Commercial and consumer-targeted compost companies continue to become a part of the local economy in many regions on the US as the needs to reduce waste and rebuild local economies collide. It is a happy marriage of demand driving an existing-yet-untapped market to the benefit of the business owners, the local community and good old Mother Earth.
According to a recent article in the St. Louis Post-Dispatch, one such business owner has seen his compost business soar as he turned his attention to food scraps.
Leaves, grass, horse manure. These have been Mike Bacon's primary ingredients, until now.
The scrappy, cigar-smoking 63-year-old has spent the past dozen years turning the trio of components into rich, crumbly compost, the degraded organic matter that gardeners prize for enriching their soils.
But in the past six months he has added a magic ingredient: food scraps.
"The food waste is a better enhancement to get a better product," Bacon said this week, standing not far from a house-high pile of steaming horse poop. "We blend it together. We have a recipe."
Bacon has become an evangelist for turning leftovers and scraps into an ingredient for good soil, and last year his Route 66 Organics became the first facility in St. Louis County to get a permit to process food waste. Six months later, several area companies are using his services, including Monsanto Co., Schlafly and Sappington Market.”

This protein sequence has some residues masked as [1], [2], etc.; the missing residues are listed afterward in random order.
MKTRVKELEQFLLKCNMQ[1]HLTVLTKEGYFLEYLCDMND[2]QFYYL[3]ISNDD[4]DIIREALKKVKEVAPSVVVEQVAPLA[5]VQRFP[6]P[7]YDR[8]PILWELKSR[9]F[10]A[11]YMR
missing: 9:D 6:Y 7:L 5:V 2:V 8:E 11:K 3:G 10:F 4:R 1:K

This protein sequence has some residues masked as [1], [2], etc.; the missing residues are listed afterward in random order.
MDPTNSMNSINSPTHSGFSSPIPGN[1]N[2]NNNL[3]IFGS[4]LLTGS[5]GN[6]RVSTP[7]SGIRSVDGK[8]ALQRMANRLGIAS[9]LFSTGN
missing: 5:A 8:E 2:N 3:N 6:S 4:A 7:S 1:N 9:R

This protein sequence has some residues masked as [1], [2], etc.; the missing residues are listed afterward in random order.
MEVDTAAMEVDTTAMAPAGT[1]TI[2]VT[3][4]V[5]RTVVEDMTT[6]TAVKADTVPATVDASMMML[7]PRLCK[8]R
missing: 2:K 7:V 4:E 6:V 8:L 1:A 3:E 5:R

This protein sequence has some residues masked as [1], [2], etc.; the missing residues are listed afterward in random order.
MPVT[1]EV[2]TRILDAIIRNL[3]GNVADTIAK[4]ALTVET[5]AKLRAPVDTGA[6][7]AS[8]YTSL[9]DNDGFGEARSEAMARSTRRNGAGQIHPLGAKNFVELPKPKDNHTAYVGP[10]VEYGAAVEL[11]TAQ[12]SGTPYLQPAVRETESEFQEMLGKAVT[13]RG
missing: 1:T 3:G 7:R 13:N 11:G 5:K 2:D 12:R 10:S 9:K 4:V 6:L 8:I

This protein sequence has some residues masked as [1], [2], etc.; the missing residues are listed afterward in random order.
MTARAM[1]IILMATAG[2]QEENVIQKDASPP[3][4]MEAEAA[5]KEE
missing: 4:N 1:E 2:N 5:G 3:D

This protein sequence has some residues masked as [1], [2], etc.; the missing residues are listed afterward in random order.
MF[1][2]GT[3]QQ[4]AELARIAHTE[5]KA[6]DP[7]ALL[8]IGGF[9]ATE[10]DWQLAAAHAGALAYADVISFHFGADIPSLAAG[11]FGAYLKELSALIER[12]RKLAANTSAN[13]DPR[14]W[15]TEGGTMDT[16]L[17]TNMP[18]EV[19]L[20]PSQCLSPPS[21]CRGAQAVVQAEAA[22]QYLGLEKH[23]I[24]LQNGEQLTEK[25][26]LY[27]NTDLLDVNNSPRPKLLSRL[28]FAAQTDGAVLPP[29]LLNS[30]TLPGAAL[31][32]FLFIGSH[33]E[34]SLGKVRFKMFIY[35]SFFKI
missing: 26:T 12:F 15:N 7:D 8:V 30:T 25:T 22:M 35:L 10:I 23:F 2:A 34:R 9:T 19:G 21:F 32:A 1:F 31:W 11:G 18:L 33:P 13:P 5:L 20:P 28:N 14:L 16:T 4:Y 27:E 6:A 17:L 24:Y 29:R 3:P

The timing couldn’t be better for a national economy that has seen better days and a surge in focus on the health of the planet.
“With food prices climbing, seed and gardening supply companies have reported a surge in sales as people turn to their backyards to grow a little of their own sustenance. Compost makers have seen a similar rise.
‘We've seen an uptick in 2009, 2010 and 2011. There are an awful lot of people growing vegetables, whether it's because of food prices or because they just want to do it themselves,’ said Patrick Geraty, owner of St. Louis Composting. ‘With fuel prices so high, people are staying at home more, and they want their yards to look nice.’
Simply put, the time is now to stop just taking what the earth gives us and start utilizing the natural resources and tools we have at our disposal to not only enhance the health of our communities and planet, but the health of our economy as well.